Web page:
Keep up with essential planning news and commentary, delivered to your inbox every Monday and Thursday.
Induced Demand, Explained
CityLab University endeavors to provide clear explanations of some of the "most important concepts related to cities and urban policy." A previous post explained inclusionary zoning, for instance. For the most recent post, Benjamin Schneider explains the concept of induced demand, or why new road capacity doesn't reduce traffic.
Launching the explanation with the example of the Katy Freeway in Houston, which has 26 lanes at its widest point, and still sees worsening congestion.
The idea that the Katy Freeway could expand to such capacity and still see regular congestion is explained by induced demand. While Schneider goes into a lot more detail in the source article, here are the key points that organize the article:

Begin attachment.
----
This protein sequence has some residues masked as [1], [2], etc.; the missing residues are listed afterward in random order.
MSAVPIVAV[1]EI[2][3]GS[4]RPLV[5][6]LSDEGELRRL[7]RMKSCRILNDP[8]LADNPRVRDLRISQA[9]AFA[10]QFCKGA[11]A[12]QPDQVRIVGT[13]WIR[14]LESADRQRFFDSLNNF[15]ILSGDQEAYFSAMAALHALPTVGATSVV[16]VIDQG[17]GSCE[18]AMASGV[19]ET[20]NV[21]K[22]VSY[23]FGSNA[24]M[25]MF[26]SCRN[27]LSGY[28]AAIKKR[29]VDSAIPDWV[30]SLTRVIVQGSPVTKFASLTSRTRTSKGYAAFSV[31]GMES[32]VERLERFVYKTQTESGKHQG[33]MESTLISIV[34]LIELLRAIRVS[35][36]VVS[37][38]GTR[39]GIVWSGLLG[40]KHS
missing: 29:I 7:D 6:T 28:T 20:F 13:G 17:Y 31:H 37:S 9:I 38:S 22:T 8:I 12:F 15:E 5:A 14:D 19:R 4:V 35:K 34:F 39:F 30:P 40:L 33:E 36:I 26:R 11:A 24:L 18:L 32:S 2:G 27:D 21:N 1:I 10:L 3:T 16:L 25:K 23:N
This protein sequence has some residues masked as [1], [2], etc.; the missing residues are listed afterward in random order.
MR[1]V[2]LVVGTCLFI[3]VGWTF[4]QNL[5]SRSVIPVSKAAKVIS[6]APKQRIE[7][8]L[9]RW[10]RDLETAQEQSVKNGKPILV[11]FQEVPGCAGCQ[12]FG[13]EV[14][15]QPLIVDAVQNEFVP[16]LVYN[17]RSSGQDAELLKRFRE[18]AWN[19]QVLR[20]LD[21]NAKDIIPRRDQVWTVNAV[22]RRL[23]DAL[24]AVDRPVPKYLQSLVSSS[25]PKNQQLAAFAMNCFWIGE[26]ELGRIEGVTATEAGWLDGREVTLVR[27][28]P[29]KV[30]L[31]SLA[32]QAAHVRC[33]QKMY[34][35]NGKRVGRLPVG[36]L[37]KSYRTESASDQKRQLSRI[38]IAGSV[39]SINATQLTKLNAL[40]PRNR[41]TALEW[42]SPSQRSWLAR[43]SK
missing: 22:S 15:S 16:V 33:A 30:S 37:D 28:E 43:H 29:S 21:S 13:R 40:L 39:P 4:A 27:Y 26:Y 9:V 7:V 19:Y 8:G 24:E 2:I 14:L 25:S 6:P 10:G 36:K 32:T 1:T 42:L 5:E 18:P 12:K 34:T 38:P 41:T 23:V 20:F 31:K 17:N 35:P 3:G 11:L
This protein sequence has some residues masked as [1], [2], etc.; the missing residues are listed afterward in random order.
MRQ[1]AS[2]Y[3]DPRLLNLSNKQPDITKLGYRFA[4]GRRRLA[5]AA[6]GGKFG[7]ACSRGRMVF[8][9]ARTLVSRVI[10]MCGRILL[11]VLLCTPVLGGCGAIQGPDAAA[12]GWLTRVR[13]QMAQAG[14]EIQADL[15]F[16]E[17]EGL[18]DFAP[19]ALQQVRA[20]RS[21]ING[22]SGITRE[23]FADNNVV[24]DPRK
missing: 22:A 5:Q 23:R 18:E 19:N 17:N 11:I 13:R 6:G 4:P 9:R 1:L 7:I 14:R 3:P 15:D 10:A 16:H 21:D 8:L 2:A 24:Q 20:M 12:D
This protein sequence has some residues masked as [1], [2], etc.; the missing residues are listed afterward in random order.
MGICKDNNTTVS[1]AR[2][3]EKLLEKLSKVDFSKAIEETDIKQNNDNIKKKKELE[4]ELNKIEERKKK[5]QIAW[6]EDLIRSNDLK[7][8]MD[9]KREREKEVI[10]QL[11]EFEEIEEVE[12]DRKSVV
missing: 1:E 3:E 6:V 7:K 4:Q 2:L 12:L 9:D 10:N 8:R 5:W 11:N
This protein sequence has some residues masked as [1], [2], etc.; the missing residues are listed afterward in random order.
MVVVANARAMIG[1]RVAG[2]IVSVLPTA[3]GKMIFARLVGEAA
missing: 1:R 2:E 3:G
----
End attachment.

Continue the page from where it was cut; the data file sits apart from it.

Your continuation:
- In urbanism, “induced demand” refers to the idea that increasing roadway capacity encourages more people to drive, thus failing to improve congestion.
- Since the concept was introduced in the 1960s, numerous academic studies have demonstrated the existence of ID.
- But some economists argue that the effects of ID are overstated, or outweighed by the benefits of greater automobility.
- Few federal, state, and local departments of transportation are thought to adequately account for ID in their long-term planning.